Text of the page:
After becoming a partner in a local gym for a couple of years, Jesse found a prime location to start his own fitness center. About seven years ago, he opened Jesse James Fit at 1001 Cross Timbers Road, and the business grew quickly.

“By then I had learned a lot about business structure, strategy and pricing. I did a lot of cool things that weren’t being done at the time,” he added. “We do a lot of half hour training sessions. We don’t allow anyone to just come in the gym and work out. If you pay for the time, it’s yours. There aren’t people all around using the equipment and you have to wait for them to finish. Instead, you get undivided attention. I don’t need someone who’s paying a $30 membership, and you’re paying for personal training, yet, can’t get on a machine.”

Jesse says his business is client-oriented. “I have a strategy. In my studio you can’t be there unless you have a personal trainer. We bill more in a half hour with 4 people than most places, because we train so that you get more in that half hour than you would working on your own. It’s not only safe, but it’s effective!” he said.  

“If you are one of those people that have weight issues and are a hard nut to crack, I weigh and measure 3 times a week. We will spend 4-5 minutes on this. We don’t pull the tape measure tight; if it’s off it’s off because you are paying for accountability,” he adds with conviction in his voice. These days, Jesse lives in Highland Shores and has a thriving business that continues to grow.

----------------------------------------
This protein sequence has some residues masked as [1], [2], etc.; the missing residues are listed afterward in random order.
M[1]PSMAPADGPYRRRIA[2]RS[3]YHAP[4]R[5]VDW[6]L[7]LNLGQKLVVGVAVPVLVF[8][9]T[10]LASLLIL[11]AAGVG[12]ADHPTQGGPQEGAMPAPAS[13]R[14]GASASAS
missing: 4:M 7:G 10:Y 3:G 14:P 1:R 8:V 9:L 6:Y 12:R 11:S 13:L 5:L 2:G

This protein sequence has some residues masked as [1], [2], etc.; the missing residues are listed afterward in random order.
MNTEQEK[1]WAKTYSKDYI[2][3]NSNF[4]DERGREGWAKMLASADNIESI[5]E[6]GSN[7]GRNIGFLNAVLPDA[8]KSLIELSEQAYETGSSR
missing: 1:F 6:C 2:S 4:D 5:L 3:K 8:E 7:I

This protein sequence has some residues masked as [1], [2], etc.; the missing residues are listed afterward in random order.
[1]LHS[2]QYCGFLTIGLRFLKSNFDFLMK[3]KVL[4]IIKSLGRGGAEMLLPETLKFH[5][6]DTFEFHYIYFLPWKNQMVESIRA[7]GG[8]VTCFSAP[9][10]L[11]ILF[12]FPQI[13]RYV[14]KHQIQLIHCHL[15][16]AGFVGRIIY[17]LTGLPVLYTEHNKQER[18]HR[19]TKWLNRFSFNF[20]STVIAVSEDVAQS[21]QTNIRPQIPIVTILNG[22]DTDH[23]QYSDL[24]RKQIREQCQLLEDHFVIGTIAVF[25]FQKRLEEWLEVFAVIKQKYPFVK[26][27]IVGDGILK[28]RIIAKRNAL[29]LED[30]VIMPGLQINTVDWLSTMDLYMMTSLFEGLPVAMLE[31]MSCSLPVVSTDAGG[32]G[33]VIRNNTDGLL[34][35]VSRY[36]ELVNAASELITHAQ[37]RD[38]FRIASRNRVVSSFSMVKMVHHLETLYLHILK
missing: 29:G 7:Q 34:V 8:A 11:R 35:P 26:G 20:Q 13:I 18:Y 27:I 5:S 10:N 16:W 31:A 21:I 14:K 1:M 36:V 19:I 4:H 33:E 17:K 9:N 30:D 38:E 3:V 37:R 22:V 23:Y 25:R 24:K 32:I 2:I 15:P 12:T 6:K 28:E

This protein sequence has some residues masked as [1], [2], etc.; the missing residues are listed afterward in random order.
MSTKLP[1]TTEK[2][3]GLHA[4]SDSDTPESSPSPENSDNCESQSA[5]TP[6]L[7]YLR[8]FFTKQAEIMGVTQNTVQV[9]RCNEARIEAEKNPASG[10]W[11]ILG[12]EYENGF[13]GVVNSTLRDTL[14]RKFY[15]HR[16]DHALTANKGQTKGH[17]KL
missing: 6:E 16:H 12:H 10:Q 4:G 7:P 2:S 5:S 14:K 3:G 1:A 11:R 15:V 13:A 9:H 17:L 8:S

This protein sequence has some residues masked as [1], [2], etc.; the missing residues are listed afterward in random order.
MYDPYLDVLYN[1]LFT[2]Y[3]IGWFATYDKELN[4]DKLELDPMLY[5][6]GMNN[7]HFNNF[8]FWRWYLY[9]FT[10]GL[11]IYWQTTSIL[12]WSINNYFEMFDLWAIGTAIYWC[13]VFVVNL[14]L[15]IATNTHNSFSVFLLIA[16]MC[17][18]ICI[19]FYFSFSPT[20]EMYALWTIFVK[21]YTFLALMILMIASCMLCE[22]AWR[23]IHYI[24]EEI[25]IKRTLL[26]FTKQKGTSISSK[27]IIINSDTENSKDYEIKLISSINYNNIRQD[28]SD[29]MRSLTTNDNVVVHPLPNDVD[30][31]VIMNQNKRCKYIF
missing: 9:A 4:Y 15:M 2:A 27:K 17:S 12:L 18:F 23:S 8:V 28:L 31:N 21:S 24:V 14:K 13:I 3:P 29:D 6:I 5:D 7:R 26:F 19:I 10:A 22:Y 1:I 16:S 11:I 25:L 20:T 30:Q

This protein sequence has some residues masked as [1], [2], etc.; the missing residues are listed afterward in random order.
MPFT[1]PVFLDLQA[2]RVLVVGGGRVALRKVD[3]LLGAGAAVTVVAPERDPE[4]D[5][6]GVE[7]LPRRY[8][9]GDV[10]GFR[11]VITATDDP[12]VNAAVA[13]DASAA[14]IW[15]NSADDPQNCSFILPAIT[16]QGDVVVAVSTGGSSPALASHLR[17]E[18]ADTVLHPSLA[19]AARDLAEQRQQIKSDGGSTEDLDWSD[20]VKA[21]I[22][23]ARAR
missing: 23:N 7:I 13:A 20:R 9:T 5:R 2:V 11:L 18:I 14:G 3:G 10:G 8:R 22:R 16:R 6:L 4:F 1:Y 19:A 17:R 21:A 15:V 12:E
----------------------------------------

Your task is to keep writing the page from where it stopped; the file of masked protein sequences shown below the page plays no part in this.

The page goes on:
In addition to a huge exercise area, he has a boutique hair salon, sunless tanning, therapeutic massage and more. He plans to open satellite centers throughout the Metroplex, replicating the successful principles he’s used to improve the health and fitness of hundreds of clients. Jesse’s life is a story of triumph over adversity. Life gave him lemons, but instead of wringing his hands in hopeless desperation, he made lemonade and lived the American dream.